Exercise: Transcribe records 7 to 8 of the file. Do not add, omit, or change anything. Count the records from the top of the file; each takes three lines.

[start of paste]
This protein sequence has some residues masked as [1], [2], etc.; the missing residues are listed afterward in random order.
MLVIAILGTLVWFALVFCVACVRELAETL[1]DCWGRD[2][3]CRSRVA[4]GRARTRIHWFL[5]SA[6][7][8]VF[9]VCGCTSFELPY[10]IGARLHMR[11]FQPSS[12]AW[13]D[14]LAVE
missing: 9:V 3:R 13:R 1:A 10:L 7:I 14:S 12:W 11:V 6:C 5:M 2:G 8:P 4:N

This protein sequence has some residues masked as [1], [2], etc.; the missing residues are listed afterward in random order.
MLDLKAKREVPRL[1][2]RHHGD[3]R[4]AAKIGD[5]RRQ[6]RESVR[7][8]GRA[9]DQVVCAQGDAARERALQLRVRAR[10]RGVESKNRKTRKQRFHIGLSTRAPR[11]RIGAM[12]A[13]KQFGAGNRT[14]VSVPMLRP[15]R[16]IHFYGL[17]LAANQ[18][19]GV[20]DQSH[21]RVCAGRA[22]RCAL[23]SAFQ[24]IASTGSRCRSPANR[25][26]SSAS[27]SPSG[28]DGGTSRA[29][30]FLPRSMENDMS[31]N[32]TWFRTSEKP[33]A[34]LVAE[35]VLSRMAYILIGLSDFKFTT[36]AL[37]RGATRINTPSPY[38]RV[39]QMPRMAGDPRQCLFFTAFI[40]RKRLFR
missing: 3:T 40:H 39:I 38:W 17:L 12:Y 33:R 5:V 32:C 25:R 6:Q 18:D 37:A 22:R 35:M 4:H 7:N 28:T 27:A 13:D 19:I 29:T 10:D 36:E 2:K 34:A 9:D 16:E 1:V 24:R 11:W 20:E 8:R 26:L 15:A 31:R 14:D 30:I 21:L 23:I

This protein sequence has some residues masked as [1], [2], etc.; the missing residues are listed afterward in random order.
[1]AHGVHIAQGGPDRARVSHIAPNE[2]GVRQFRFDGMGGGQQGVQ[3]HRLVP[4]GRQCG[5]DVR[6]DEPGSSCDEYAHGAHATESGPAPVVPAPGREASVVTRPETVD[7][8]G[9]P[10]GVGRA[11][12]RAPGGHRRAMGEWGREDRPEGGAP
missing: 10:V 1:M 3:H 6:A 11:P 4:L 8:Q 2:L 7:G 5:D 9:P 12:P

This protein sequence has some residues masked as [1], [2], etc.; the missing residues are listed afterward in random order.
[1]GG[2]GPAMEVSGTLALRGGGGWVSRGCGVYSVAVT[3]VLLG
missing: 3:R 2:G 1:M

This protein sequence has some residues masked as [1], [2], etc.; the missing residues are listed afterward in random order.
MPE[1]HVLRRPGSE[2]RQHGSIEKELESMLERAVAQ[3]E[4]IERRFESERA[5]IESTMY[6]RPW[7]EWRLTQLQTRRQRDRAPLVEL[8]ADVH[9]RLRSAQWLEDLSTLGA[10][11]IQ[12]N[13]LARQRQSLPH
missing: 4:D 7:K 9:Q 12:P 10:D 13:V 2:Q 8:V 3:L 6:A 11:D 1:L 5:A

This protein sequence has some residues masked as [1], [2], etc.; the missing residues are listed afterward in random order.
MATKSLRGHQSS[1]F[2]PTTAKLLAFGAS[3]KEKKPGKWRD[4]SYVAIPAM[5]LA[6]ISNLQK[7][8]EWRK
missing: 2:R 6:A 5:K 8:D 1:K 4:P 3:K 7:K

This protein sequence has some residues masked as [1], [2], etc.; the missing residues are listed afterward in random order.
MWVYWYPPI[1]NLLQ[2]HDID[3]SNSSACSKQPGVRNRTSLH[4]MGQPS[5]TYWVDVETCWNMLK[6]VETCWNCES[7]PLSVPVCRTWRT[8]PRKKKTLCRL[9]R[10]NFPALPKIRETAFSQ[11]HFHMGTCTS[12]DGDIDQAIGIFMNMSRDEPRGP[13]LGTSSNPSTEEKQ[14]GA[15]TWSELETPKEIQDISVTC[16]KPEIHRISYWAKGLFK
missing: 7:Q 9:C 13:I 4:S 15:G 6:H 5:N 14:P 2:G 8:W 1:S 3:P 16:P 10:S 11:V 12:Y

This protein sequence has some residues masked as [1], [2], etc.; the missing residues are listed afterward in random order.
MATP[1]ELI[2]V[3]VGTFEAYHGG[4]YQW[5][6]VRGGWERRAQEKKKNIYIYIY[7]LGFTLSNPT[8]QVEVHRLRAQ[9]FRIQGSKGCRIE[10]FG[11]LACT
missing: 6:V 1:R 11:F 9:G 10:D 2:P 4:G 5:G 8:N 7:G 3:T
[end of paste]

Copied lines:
This protein sequence has some residues masked as [1], [2], etc.; the missing residues are listed afterward in random order.
MWVYWYPPI[1]NLLQ[2]HDID[3]SNSSACSKQPGVRNRTSLH[4]MGQPS[5]TYWVDVETCWNMLK[6]VETCWNCES[7]PLSVPVCRTWRT[8]PRKKKTLCRL[9]R[10]NFPALPKIRETAFSQ[11]HFHMGTCTS[12]DGDIDQAIGIFMNMSRDEPRGP[13]LGTSSNPSTEEKQ[14]GA[15]TWSELETPKEIQDISVTC[16]KPEIHRISYWAKGLFK
missing: 7:Q 9:C 13:I 4:S 15:G 6:H 5:N 14:P 2:G 8:W 1:S 3:P 16:P 10:S 11:V 12:Y

This protein sequence has some residues masked as [1], [2], etc.; the missing residues are listed afterward in random order.
MATP[1]ELI[2]V[3]VGTFEAYHGG[4]YQW[5][6]VRGGWERRAQEKKKNIYIYIY[7]LGFTLSNPT[8]QVEVHRLRAQ[9]FRIQGSKGCRIE[10]FG[11]LACT
missing: 6:V 1:R 11:F 9:G 10:D 2:P 4:G 5:G 8:N 7:G 3:T